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Analysis of Paul Farmer´s AIDS and Accusation: Haiti and the Geography of Blame

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The content of Paul Farmer’s AIDS & ACCUSATION: Haiti and the Geography of Blame, was very boring to begin with. Quite literally, I was sleeping while reading the beginning of it. However, it did pick up towards the middle as it caught my interest; I found that the book was particularly funny. Before reading this book, I had no clue what I was in for other than the title and who would’ve guessed; the title says it all. It was actually about what the title said. The United States blames Haiti for the AIDS and vice versa. Although, Haiti didn’t start with that; the Haitians believed in sorcery and voodoo. The idea of anyone that has someone with ill intent or maliciousness towards them can cause them to become sick with diarrhea, was a chortle. Farmer goes deep into the book as he gives descriptions of three people who came across AIDS. However, these Haitians all believed that it was sorcery or some malign magic of someone who had despised them. The curiousness of one the cases was Manno, one of the Haitians that Farmer had interviewed, who was said to be kind, “Manno never hurt anyone; on the contrary, one thing he was known for was his ready smile. So why would someone wish to harm him?”(Farmer, 76)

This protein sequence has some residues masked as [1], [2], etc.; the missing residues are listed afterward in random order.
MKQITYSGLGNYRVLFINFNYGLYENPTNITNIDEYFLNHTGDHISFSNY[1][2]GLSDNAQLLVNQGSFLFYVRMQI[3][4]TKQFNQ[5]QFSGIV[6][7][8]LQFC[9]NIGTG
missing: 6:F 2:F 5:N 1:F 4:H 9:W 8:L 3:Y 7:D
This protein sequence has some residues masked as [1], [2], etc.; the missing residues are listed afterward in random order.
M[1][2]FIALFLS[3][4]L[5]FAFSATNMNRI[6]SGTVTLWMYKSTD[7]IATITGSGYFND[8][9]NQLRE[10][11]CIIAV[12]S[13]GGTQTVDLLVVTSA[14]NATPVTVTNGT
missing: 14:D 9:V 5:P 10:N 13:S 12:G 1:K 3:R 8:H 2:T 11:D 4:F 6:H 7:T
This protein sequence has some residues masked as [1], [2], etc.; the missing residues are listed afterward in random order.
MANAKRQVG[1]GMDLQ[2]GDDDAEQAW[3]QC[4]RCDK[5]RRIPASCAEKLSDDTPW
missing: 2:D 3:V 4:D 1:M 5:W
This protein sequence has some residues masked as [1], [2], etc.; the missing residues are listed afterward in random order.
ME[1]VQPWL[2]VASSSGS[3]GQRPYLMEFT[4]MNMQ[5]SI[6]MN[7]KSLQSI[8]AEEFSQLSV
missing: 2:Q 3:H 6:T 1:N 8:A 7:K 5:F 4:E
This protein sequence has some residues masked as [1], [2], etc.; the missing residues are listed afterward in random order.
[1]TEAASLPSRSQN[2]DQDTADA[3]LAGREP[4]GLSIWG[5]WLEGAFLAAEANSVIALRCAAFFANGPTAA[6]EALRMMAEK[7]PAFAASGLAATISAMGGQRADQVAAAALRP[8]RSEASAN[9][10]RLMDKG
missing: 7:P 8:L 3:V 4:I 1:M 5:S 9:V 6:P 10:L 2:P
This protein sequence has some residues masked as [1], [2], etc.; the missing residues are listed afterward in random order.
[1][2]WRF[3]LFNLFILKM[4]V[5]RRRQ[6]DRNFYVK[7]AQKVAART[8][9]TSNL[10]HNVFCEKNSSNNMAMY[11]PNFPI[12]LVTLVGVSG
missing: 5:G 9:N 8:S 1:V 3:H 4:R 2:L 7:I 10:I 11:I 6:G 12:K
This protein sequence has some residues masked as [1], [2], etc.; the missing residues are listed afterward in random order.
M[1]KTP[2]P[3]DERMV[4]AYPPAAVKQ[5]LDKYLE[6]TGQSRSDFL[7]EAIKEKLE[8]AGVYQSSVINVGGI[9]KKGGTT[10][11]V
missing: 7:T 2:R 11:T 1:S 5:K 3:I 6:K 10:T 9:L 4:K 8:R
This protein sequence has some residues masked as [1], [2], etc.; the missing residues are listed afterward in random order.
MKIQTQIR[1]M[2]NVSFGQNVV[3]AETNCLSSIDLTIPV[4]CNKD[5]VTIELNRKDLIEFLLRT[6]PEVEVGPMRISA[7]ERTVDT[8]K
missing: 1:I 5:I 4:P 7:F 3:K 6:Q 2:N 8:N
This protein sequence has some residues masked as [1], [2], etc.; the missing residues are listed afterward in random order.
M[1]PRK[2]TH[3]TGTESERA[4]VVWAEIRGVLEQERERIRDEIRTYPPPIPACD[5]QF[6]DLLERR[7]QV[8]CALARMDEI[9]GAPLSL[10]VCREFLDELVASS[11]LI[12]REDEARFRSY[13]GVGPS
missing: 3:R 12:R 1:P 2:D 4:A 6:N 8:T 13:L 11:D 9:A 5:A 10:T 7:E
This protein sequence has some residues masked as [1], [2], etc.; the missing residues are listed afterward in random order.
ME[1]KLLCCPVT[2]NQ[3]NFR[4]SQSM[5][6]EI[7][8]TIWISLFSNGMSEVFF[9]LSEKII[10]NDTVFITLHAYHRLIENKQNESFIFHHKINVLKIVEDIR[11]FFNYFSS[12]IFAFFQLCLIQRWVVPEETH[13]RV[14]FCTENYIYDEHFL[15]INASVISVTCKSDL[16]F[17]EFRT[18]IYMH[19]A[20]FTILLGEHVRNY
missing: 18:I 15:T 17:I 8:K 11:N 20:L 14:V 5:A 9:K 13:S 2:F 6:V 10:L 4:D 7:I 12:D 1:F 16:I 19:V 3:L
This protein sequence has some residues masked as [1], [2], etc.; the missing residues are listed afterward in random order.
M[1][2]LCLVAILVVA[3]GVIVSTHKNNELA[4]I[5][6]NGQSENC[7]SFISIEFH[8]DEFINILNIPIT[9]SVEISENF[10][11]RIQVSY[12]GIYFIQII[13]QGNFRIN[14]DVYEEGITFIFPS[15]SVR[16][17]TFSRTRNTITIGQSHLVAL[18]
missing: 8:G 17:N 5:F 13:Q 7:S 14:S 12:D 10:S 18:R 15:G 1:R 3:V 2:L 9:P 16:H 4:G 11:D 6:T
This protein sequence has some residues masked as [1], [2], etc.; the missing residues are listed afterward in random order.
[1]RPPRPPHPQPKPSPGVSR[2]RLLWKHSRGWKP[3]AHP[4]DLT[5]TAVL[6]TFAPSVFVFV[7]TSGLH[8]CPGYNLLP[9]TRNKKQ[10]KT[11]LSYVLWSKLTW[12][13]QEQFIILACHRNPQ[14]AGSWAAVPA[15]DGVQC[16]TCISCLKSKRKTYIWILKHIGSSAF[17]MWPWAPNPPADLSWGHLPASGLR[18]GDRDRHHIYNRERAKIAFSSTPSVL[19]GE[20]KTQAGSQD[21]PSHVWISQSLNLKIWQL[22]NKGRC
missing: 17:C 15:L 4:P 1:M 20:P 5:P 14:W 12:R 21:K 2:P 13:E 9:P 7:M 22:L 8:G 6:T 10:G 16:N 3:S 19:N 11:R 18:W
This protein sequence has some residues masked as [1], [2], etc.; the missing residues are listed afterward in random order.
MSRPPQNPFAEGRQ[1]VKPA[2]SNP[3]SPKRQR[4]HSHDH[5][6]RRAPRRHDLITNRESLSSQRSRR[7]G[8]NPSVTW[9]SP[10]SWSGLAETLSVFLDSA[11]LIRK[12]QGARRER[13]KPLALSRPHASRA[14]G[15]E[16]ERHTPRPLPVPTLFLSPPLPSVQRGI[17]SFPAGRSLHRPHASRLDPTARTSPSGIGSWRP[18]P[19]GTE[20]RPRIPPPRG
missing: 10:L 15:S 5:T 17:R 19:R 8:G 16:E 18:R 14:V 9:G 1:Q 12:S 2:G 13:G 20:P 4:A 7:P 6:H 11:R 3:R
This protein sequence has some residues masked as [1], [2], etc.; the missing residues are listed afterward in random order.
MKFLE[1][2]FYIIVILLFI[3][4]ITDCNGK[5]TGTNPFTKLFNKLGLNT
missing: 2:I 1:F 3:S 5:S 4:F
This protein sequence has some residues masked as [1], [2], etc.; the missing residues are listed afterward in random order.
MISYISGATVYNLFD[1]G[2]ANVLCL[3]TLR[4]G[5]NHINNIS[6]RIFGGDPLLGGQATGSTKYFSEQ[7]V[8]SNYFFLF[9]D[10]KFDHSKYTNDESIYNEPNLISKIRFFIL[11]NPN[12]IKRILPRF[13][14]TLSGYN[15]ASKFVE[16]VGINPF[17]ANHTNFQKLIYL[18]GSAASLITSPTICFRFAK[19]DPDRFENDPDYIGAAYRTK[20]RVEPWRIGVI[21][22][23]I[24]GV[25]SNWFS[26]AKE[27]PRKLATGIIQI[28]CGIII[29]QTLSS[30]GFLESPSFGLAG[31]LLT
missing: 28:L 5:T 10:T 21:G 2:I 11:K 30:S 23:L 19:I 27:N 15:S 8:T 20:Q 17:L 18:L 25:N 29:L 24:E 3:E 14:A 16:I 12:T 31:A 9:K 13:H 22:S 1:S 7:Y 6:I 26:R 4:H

Another case that I found interesting, or funny, however one may describe it, is Haiti’s view on America. Farmer quotes a young student.
“… so you decide you’re going to get rid of them. You can’t do it with guns, though, because that would be inhumane. So you give them AIDS. It’s part of the American Plan, people are saying. It makes sense,so I sort of believe it. People sat that the CIRA developed AIDS, and you know that the Americans are always saying there are too many Haitians.” (Farmer, 232)
Maybe it...


... middle of paper ...


...not a question in anyone’s mind.” (Farmer 201)
Lastly, I would like to mention something that should be mentioned for the sake of mentioning. As said in the book as well in class, there have been multiple cases of sexual deviance between two males. This cause of AIDS, I found, was not mentioned enough in the book. Although there may be contributing factors as to why it wasn’t, I personally feel that this would be a major factor to the cause of the infection. “Scientists proposed that Haitians may have contracted the virus from monkeys as part of sexual practices in Haitian brothels . . . AIDS might be transmitted between Haitians by voodoo rites, the ingestion of sacrificial animal blood, the eating of cats, ritualized homosexuality.” (Farmer 224) All in all, AIDS & ACCUSATION, however criticized the book may be, inevitably captures the essence of anthropology.



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